Warren Lee Hill's case was one that prompted impassioned arguments from both sides in the debate about the ethics of the death penalty. To proponents, he was a menace to society for whom being behind bars was no deterrent; Hill beat another prison inmate to death with a nail-studded board in 1990, while he was serving a life sentence for the 1985 slaying of his girlfriend. But to death penalty opponents, he was a developmentally disabled man with an IQ of just 70, unfairly sentenced to death.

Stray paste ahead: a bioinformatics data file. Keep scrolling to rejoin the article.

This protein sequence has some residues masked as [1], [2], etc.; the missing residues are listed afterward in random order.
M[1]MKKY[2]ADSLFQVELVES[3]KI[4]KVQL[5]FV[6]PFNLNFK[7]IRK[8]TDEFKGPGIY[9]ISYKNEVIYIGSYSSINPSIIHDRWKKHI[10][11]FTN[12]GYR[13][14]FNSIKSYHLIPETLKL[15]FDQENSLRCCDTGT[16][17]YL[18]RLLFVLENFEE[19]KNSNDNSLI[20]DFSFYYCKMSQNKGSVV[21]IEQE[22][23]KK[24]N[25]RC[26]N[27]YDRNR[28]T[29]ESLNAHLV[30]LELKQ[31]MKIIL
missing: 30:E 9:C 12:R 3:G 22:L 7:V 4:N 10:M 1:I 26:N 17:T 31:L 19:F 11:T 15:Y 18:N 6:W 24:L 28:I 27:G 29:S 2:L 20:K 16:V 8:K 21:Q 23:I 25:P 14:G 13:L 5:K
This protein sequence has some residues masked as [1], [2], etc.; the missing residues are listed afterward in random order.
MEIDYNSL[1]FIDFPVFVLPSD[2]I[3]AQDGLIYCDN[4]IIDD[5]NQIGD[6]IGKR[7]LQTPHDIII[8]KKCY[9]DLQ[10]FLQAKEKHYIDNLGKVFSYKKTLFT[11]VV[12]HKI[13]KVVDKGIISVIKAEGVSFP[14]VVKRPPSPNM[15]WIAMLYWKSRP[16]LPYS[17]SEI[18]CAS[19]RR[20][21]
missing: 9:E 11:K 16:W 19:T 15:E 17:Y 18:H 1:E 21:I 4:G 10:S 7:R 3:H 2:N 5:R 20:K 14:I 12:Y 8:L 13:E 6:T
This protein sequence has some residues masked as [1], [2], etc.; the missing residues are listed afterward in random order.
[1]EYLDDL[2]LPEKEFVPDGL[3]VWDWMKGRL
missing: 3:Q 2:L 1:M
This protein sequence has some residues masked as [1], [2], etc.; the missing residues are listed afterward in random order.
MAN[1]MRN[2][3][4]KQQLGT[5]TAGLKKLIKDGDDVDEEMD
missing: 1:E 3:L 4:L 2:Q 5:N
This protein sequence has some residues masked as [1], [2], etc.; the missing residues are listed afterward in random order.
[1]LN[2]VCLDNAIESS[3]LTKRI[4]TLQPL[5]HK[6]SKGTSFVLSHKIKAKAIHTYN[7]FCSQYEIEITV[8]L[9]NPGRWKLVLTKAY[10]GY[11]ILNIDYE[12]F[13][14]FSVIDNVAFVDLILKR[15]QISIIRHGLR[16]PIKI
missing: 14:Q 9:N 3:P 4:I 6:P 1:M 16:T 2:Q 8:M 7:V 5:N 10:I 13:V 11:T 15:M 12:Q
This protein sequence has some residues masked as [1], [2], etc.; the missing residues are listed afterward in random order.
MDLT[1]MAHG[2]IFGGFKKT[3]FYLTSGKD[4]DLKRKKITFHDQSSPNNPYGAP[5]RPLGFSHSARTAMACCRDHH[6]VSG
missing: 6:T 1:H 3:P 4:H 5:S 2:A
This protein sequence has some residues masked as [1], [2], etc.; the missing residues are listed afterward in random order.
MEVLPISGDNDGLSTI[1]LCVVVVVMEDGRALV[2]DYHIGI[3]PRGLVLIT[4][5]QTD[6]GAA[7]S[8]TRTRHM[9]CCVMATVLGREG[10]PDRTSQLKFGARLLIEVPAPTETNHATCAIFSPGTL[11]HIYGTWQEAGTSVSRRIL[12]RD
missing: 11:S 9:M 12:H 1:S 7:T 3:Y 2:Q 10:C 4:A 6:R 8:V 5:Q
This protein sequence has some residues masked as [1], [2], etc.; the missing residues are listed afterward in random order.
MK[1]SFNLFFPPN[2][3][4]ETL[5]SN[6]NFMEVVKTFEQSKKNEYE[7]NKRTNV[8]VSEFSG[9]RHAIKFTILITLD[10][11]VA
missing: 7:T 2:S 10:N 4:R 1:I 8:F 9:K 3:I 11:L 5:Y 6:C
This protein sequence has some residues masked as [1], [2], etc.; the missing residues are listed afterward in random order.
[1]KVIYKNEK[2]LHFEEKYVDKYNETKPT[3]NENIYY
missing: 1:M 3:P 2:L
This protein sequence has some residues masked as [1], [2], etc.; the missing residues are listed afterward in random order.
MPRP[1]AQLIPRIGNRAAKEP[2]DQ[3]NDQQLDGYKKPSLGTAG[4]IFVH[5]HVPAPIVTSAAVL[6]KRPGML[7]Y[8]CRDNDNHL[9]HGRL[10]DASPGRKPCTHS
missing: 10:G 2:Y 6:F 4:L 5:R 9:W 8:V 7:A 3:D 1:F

Unfortunately for Hill, he committed his crimes in Georgia, a state where the law requires inmates to prove mental impairment beyond a reasonable doubt to qualify for mercy, perhaps the strictest standard in the nation. Hill's lawyers responded by attacking the Georgia standard as inequitable, even as they also raised questions about whether Georgia's lethal injection-drug regimen violates constitutional protections against cruel and unusual punishment. In Feb. 19 2013, they won an unusual double victory, simultaneously obtaining stays of execution from both federal and state courts. The reprieve came just in time — about 30 minutes before Hill was scheduled to receive a lethal injection at a state prison south of Atlanta [source: Watkins and Smith]. For Hill, it was the second close call. In July 2012, he received a stay from the Georgia Supreme Court just hours before he was to be executed [source: CNN]. However on January 27, 2015 he was finally executed. His lawyer called it a "grotesque miscarriage of justice" [source: Connor].